November 3, 2020
From PM Press
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Zukowska grew up undocumented in the US, an experience that politicized her. Today, her writing and organizing centers on immigrant rights.

By Marzena Zukowska, interviewed by Lucy McKeon
NYRB
October 31st, 2020

On October 27, 2020, we published Marzena Zukowska’s “How ICE’s Bail Bond Scheme Lets Corporations Profit Off Migrants,” adapted from her contribution to Asylum for Sale: Profit and Protest in the Migration Industry, a collection of essays about how every aspect of asylum and immigration processes is increasingly profit-driven.

In
her essay, Zukowska reports on Immigration and Customs Enforcement
(ICE) bail bonds, a growing trend, parallel to the criminal bail system,
in which corporate interests extract profit from detained immigrants.
Bail is regularly denied by immigration judges to those they deem a
danger—frequently, a judgment of coded racial bias. “For those who do
manage to obtain bail, later securing a refund can take years,” Zukowska
writes. “As of July 31, 2018, ICE held a staggering $204 million in
unreturned bond money.”

Siobhán Mcguirk
Marzena Zukowska

I asked how Zukowska, whose writing and organizing
centers on immigrant rights, came to focus on bail bonds, not often the
subject of mainstream reporting more focused on the detention facilities
run by private companies like CoreCivic and GEO Group. “Even I, who
have been active in the movement for a long time, had to do significant
research, interviewing activists like Jamila Hammami, founder of Queer
Detainee Empowerment Project (QDEP) and Gabriela Marquez-Benitez of
Detention Watch Network (DWN), to bring this article into fruition,” she
answered by email. “The topic of people seeking asylum, as I learned
from Asylum for Sale’s co-editor Siobhán McGuirk, tends to be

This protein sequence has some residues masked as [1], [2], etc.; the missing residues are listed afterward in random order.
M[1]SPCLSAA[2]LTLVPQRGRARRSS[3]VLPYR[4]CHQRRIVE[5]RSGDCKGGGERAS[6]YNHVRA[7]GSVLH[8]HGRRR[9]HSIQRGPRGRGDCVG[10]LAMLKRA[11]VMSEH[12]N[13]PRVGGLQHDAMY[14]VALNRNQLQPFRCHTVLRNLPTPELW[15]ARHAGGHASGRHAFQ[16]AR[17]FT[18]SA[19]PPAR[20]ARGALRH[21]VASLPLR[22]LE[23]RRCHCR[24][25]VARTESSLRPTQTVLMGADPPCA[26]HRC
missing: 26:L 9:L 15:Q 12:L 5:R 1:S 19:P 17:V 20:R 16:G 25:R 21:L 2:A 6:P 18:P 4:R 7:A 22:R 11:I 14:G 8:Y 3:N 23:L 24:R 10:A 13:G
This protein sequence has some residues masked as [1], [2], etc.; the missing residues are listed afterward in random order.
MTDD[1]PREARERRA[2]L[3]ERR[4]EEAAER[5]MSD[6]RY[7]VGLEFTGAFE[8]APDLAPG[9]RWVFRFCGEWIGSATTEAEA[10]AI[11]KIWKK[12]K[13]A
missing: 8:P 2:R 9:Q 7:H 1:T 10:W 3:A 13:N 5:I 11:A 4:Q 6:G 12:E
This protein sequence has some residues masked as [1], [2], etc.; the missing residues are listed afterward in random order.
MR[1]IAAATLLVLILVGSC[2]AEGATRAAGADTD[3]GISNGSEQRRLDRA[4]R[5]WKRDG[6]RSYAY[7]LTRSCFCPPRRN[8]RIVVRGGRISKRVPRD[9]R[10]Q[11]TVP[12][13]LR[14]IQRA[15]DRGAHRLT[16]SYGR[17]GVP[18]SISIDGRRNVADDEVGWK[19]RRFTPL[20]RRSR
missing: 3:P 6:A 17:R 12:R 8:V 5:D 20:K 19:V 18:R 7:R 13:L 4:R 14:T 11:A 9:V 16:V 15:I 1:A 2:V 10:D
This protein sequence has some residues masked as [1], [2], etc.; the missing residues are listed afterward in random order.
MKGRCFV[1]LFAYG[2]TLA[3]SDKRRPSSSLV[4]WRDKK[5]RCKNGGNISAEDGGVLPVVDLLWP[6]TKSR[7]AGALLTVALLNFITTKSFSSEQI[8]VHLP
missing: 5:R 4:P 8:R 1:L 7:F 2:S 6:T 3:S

dominated by questions of morality and deservingness. Bail bonds
sidestep this by revealing people with deep financial interests finding
creative (and perverse) ways to profit from immigrant communities.

“Organizations
like DWN and QDEP,” she continued, “as well as Mijente and the
#AbolishICE movement, have been ringing the alarm bells about bail bonds
for a long time, calling on universities, churches, and philanthropies
to divest from these corporations.”

Understanding the connection
between the prison-industrial complex and the newer migrant detention
industry is essential, Zukowska said: “There’s a reason why Angela Davis
declared immigrant rights one of the most important struggles of our
time. It’s not just abolishing prisons, it’s about abolishing all cages,
including those that come in the form of a $60,000 bail bond or a
$3,950 ankle monitor.”

After working as director of media at the
National Domestic Workers Alliance—“NDWA has always been close to home
for me,” Zukowska told me, “because my mom was a domestic worker and did
housecleaning for more than twenty years”—she remains on the leadership
team of the Radical Communicators Network, founded by Shanelle Matthews
with, Zukowska said, “the recognition that the progressive movement or
‘the left’ needs to tell better stories if we’re going to actually win
elections.

Zukowska moved to London in 2018, following the US
midterm elections, and intended to take a step back from organizing.
“But then I met this amazing group of Polish feminists, and it felt like
a homecoming,” she said. With Magda Fabianczyk, Zukowska founded Polish
Migrants Organise for Change (POMOC), a grassroots nonprofit that works
to foster collaboration and solidarity between Polish women living in